(02/08/2019) Superannuation is an effective investment structure for asset protection, but a questionable contribution could put some of your benefits at risk in the event of bankruptcy. Know the basic bankruptcy rules in advance to help you plan for long-term asset protection.

The general rule is that your superannuation balance is protected in the event of bankruptcy – unlike most assets you own personally. This means your bankruptcy trustee (the person appointed to administer your bankrupt estate) can’t access your super for distribution among your creditors.

However, there is a caveat on this valuable protection. Contributions you’ve intentionally made to super in order to defeat, hinder or delay your creditors, can be taken back by your bankruptcy trustee and used to pay your debts. It pays to be aware of how this “claw-back” applies.

  • By law, you’re deemed to have had the intention of defeating creditors if it can be shown that at the time of making the contribution you were, or were about to become, insolvent.
  • If you didn’t keep proper records of your financial position, it’s assumed you were, or were about to become, insolvent – unless you can prove otherwise.

This could be a big problem for someone who later becomes bankrupt but has inadequate financial records from the time of their superannuation contribution! It therefore helps to consistently have good records in place as proof.

Even if you have good records and were clearly solvent at the relevant time, another factor that will be considered is whether the contribution was “out of character” for you. An unusual contribution may raise suspicions. Therefore, having some evidence showing why you made that contribution may help to refute any suggestion you were trying to defeat creditors.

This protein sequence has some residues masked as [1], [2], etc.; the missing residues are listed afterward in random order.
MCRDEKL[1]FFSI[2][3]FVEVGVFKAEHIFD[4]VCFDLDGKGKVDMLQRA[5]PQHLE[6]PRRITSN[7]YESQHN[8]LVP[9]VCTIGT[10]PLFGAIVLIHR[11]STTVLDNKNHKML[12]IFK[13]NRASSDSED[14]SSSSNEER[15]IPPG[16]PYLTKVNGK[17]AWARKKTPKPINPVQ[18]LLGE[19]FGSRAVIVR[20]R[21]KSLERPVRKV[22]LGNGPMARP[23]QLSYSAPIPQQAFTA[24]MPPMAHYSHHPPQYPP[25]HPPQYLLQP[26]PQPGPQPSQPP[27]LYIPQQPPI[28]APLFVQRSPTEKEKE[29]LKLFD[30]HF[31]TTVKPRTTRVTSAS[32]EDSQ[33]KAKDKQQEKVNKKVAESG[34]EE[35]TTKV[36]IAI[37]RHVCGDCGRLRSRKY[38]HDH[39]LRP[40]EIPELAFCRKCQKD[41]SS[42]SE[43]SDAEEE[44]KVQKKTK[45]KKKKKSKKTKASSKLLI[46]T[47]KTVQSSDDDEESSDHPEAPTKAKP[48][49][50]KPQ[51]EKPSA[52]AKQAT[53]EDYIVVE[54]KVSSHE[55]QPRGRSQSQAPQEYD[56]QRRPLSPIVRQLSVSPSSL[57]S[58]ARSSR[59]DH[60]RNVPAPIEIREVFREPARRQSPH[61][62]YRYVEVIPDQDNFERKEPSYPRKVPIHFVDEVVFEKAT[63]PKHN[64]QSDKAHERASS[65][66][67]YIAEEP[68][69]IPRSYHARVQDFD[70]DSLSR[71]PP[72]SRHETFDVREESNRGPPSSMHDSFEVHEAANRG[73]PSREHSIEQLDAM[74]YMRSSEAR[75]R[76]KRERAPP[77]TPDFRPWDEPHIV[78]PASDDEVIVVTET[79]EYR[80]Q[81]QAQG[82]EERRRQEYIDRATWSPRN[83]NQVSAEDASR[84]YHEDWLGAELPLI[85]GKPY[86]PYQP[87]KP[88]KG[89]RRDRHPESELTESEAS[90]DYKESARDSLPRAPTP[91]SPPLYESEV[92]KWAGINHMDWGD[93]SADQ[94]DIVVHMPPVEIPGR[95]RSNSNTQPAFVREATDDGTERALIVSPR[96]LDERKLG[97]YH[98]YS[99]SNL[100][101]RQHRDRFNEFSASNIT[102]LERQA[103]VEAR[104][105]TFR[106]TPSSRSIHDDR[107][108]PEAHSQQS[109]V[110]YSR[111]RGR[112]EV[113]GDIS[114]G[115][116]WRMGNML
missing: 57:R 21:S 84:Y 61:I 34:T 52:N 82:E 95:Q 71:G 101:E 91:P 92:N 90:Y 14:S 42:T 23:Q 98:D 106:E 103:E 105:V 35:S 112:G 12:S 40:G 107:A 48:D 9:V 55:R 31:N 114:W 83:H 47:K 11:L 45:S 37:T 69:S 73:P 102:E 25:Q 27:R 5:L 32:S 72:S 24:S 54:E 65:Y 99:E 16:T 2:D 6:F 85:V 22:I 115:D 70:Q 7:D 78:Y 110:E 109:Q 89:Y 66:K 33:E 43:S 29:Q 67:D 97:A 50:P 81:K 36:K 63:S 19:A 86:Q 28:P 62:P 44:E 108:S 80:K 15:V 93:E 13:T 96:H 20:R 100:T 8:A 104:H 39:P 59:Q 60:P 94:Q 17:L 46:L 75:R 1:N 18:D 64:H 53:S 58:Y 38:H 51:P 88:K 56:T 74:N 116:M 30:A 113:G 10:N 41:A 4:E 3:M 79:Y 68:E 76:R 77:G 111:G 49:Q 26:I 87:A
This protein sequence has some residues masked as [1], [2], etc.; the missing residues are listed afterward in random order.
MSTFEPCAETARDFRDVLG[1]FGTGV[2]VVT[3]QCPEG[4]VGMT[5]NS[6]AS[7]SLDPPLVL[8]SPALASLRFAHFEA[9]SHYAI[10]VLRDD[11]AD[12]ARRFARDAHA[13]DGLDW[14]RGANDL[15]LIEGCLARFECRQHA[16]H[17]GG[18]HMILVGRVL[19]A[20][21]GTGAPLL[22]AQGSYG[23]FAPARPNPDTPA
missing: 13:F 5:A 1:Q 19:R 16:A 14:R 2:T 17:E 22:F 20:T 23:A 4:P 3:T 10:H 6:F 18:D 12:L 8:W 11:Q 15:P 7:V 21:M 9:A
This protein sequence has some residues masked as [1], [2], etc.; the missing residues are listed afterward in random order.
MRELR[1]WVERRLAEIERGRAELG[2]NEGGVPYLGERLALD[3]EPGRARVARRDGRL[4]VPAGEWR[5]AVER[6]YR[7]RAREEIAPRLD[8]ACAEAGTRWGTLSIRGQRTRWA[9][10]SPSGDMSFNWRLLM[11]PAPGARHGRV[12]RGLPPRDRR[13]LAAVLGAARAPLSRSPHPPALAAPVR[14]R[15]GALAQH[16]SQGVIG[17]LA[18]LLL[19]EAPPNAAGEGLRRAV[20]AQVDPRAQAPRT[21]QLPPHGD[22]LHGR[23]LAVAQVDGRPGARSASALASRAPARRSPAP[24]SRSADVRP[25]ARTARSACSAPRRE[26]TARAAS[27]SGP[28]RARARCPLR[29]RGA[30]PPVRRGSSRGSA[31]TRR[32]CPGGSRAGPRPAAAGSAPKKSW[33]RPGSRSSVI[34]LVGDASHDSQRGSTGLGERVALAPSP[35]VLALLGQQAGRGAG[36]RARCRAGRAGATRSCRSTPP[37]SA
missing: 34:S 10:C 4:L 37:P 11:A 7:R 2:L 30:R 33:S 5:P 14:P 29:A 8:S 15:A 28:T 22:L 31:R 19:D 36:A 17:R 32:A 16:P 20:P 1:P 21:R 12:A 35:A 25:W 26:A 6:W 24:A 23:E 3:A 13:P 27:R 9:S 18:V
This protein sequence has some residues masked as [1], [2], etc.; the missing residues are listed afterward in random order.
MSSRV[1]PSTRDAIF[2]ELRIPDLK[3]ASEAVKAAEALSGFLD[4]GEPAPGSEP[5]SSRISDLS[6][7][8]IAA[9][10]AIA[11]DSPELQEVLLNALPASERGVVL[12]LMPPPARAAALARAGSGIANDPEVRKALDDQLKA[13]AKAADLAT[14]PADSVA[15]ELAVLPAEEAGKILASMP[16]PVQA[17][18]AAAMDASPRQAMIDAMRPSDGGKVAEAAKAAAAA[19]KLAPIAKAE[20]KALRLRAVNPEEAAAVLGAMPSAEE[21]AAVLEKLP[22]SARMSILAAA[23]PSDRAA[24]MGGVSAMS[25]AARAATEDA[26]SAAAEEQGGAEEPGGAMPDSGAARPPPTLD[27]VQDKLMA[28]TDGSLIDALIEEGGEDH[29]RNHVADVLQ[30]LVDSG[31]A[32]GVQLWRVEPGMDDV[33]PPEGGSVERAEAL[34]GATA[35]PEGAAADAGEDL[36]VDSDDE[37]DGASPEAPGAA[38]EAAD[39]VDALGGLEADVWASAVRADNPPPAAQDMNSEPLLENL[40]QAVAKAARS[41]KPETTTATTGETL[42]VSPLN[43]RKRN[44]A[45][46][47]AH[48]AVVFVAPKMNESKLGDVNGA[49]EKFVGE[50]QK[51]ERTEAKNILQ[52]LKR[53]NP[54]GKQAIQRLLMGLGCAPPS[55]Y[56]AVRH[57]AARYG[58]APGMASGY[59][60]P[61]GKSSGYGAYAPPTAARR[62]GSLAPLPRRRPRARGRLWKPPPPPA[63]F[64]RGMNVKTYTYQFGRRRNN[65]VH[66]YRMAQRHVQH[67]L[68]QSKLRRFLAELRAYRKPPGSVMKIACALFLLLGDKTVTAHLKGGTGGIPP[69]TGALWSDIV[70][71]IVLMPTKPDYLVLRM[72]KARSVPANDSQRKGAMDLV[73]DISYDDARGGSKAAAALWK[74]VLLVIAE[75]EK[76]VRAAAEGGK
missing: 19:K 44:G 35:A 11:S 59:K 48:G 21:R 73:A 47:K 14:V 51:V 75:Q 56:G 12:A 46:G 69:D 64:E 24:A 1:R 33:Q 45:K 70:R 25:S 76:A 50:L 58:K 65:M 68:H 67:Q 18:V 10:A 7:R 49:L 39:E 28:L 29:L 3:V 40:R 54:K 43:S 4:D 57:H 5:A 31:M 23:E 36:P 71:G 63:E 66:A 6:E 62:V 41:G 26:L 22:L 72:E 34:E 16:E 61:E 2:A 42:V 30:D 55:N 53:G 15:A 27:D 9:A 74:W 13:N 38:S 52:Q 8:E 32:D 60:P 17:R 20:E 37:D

The general rule that your superannuation is protected extends to both accumulation accounts and any pension accounts inside your fund. But what happens if you withdraw your benefits? The answer depends on what form the withdrawals take.

Lump sum withdrawals you make after you become bankrupt are protected and cannot be distributed to your creditors. However, pension (income stream) payments are only partly protected. Your pension payments are included in your “income” for bankruptcy law purposes, and your total income is only protected up to a certain indexed threshold, above which 50% of your income can be accessed by your bankruptcy trustee.

Talk to us today to begin reviewing asset protection measures for your investment structures.